In my administrative work for several researchers, I’m often asked to help prepare progress reports for granting institutions. In addition to providing the granting institution with “proof” that work is being done with the money provided, the progress report gives the researcher an opportunity to examine where the project started, where it’s headed, and what has been accomplished thus far. As I was preparing one such report today, it occurred to me that those of us who are working towards a particular food, exercise, weight, or body image goal also need to do periodic progress reports.
The ultimate goal is to be able to recognize our own progress, but I know that it can be hard to remain objective. Some of us who are prone to perfectionistic thinking look at where we are and say, “But I haven’t reached my goal yet.” We minimize the short-term goals that have been met and overlook the small triumphs we’ve had. People like us may need an outsider’s perspective, someone who knows us well, knows our struggles and can say, “Here’s where you were and here’s what I see now.”
There are several things we and our loved ones can keep in mind when assessing progress:
* Any progress, no matter how small, is progress! Look for any movement towards the goal.
* There is no such thing as perfection. We human beings are works in progress. We will never be perfect, but there can be a day when we are in tune with and respectful of our body’s needs.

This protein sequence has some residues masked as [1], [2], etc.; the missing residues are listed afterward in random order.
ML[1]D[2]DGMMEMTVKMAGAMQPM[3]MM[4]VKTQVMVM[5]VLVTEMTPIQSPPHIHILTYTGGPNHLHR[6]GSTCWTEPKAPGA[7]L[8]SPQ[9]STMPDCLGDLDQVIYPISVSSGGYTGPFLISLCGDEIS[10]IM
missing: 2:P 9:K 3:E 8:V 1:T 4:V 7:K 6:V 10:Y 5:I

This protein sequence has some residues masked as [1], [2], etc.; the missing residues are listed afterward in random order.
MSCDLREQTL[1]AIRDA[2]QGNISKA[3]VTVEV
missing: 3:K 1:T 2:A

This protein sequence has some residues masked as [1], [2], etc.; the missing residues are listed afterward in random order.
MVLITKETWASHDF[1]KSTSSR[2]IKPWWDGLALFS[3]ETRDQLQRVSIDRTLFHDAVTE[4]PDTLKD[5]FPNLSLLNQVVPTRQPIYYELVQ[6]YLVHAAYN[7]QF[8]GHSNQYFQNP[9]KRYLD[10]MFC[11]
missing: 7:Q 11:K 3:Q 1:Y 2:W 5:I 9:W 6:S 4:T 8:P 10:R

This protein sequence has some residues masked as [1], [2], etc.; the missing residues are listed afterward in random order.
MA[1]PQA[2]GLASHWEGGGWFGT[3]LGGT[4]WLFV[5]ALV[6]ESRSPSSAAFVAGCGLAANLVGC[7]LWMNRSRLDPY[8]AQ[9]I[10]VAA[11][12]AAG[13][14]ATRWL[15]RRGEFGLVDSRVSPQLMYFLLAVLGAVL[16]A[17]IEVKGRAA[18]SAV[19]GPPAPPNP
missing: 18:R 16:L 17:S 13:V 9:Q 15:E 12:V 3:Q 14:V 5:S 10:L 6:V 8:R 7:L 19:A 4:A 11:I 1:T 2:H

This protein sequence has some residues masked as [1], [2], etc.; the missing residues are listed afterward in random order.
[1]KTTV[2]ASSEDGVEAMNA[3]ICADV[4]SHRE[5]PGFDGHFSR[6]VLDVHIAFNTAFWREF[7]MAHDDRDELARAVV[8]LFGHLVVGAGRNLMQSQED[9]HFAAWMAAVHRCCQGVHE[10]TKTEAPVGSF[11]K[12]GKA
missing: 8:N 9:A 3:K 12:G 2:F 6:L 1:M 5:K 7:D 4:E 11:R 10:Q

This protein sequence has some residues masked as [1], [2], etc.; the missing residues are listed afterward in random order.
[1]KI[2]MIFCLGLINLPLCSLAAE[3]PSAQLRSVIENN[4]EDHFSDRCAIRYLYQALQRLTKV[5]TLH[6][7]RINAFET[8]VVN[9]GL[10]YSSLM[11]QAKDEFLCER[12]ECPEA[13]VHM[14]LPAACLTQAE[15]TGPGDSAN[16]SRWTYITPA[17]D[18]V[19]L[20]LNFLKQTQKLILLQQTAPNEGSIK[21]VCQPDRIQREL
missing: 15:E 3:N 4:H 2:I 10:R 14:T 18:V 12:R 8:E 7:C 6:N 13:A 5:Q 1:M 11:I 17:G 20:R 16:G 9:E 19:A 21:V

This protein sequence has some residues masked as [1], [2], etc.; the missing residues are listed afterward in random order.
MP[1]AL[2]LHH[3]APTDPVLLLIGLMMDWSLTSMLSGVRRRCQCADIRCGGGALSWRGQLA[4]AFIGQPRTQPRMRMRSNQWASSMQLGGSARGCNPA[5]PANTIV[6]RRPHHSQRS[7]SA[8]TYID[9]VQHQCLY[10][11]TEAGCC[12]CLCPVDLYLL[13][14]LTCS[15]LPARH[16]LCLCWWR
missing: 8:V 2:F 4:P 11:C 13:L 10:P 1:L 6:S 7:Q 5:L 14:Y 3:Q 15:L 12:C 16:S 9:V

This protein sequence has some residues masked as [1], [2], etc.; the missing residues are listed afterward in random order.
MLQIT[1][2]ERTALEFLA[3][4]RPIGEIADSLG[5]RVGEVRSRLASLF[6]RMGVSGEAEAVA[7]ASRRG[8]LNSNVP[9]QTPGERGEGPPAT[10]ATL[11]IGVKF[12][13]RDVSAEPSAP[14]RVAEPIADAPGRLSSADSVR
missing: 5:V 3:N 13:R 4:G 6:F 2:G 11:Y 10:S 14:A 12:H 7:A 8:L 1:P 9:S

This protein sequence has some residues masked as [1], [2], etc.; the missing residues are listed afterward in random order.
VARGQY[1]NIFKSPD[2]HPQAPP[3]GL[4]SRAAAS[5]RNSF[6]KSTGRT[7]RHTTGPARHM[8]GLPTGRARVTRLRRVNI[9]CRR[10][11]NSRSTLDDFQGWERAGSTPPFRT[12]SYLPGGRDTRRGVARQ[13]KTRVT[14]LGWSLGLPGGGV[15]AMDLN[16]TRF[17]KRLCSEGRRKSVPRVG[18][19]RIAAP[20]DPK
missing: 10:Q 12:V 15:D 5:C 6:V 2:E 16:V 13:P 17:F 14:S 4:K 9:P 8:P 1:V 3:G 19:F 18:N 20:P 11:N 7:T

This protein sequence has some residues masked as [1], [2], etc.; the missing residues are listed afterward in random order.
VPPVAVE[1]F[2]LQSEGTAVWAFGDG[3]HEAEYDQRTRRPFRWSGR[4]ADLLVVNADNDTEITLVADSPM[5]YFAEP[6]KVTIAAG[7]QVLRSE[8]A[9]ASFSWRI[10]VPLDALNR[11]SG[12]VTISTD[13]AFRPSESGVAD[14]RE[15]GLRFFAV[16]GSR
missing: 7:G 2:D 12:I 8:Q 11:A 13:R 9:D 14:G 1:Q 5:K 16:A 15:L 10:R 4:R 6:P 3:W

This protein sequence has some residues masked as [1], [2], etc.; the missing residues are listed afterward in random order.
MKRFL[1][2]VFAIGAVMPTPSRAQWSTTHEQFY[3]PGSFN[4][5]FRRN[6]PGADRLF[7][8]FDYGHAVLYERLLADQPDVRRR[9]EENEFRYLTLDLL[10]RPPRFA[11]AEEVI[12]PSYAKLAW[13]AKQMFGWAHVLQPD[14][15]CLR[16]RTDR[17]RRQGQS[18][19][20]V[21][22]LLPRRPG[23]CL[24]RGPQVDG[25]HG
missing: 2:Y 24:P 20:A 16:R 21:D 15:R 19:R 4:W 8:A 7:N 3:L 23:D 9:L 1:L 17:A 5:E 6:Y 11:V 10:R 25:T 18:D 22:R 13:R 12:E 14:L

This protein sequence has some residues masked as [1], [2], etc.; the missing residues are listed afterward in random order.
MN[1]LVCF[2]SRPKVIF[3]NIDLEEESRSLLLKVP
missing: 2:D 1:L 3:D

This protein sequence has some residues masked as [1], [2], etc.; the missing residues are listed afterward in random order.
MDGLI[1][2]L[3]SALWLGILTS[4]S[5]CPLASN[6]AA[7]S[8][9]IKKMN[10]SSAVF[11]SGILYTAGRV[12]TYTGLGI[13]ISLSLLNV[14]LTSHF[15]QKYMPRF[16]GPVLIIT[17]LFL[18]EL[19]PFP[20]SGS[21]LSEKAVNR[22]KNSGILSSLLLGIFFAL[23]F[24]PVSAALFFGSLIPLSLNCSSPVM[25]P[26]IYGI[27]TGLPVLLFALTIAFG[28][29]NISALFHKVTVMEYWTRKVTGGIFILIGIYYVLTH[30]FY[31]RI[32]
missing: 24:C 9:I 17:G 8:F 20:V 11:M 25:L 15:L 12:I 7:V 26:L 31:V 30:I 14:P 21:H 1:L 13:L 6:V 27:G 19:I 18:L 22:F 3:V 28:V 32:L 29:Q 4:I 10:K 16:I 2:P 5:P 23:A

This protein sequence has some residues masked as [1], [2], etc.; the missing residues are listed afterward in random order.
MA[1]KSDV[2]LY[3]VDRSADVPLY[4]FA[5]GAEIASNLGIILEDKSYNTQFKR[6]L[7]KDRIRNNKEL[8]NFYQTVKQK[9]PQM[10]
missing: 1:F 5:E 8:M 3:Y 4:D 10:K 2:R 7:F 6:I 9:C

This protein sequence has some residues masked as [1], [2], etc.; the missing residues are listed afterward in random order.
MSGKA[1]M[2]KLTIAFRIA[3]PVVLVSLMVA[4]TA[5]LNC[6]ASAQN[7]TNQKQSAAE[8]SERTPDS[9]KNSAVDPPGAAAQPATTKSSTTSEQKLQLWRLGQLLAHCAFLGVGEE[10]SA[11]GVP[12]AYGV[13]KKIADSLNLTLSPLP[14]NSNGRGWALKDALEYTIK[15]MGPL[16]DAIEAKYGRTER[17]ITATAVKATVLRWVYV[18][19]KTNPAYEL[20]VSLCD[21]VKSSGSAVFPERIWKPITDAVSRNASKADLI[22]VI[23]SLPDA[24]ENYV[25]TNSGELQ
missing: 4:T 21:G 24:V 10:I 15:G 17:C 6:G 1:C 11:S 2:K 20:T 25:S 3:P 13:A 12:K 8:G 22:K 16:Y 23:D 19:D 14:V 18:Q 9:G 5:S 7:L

* Progress can be measured by a change in our thoughts, our attitudes, our emotions, or our behaviors in a way that is congruent with our goals.
* Sometimes, even in research, there is no progress made on a particular goal. This can be due to lack of energy to devote to the goal, fear of failure (or success), ambivalence about the goal, the goal being too big or unrealistic, etc. The good news is that this is normal! Researchers in the field of counseling psychology and addictions have theorized that individuals go through five stages of change; the first three of these stages (precontemplation, contemplation, and goal-setting/planning) occur PRIOR to any action. So, not seeing progress is a normal part of the process of making a change.
* If you feel particularly “stuck”, consider talking to a mental health professional.
What progress have you made towards your goals? Celebrate your successes! Forgive yourself for perceived shortcomings. Recognize that change happens in stages.
Peace, joy, and health!